“The work with Toby has really helped us understand where these hot spots of introductions are and how things are moving around,” explained Martin.

Preemptive action

Policy changes can also improve Alaska’s invasive species defense. Making funding available for rapid and targeted response to small isolated infestations can stop invasive species from becoming widespread and costly problems.

“The value of prevention is the main story,” emphasized Schwoerer.

All Alaskans play a part and can make a difference by reporting invasive species online to the Alaska Department of Fish & Game or calling the hotline 1-877-INVASIV (468-2748). “If something looks different, report it,” said Martin.

“Our own actions as people can make the problem a lot worse or a lot better,” added Schwoerer. “We’re primarily responsible for transporting invasive species across the landscape, introducing them into new areas where they can harm biodiversity.”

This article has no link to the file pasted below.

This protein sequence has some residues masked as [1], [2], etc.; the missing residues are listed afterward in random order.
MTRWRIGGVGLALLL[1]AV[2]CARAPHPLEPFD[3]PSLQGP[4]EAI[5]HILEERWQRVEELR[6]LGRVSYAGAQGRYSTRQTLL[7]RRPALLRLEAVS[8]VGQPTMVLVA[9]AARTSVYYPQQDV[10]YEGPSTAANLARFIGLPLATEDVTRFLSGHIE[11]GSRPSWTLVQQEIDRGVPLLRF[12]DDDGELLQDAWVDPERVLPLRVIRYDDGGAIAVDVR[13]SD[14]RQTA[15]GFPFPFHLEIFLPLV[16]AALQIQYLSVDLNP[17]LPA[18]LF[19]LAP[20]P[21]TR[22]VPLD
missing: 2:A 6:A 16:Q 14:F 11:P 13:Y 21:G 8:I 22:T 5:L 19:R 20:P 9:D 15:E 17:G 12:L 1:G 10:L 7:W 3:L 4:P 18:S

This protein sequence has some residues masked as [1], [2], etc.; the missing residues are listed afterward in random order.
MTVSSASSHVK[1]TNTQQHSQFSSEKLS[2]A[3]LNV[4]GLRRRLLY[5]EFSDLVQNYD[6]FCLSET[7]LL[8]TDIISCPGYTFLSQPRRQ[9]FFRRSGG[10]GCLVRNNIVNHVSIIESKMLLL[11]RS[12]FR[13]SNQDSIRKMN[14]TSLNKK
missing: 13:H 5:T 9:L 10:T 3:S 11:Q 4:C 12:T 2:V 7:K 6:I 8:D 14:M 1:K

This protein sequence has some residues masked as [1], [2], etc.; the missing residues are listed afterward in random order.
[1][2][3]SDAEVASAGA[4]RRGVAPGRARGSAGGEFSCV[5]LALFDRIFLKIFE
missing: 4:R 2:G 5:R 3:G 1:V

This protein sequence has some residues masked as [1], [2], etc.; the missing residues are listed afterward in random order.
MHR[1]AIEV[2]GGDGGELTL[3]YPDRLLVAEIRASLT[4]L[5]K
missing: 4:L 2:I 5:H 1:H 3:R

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Deeper understanding — Cyclone encounters

icebreaker on sea ice
The Korean icebreaker Araon, which unexpectedly found itself in an Arctic cyclone in 2016, unlocked the key to how these storms wreak havoc on sea ice in the Arctic Ocean. Photo by Joo-Hong Kim, Korea Polar Research Institute

In the path of an Arctic cyclone

In August 2016 a massive storm on par with a Category 2 hurricane churned in the Arctic Ocean. The cyclone led to the third-lowest sea ice extent ever recorded. But what made the Great Arctic Cyclone of 2016 particularly appealing to scientists was the proximity of the Korean icebreaker Araon.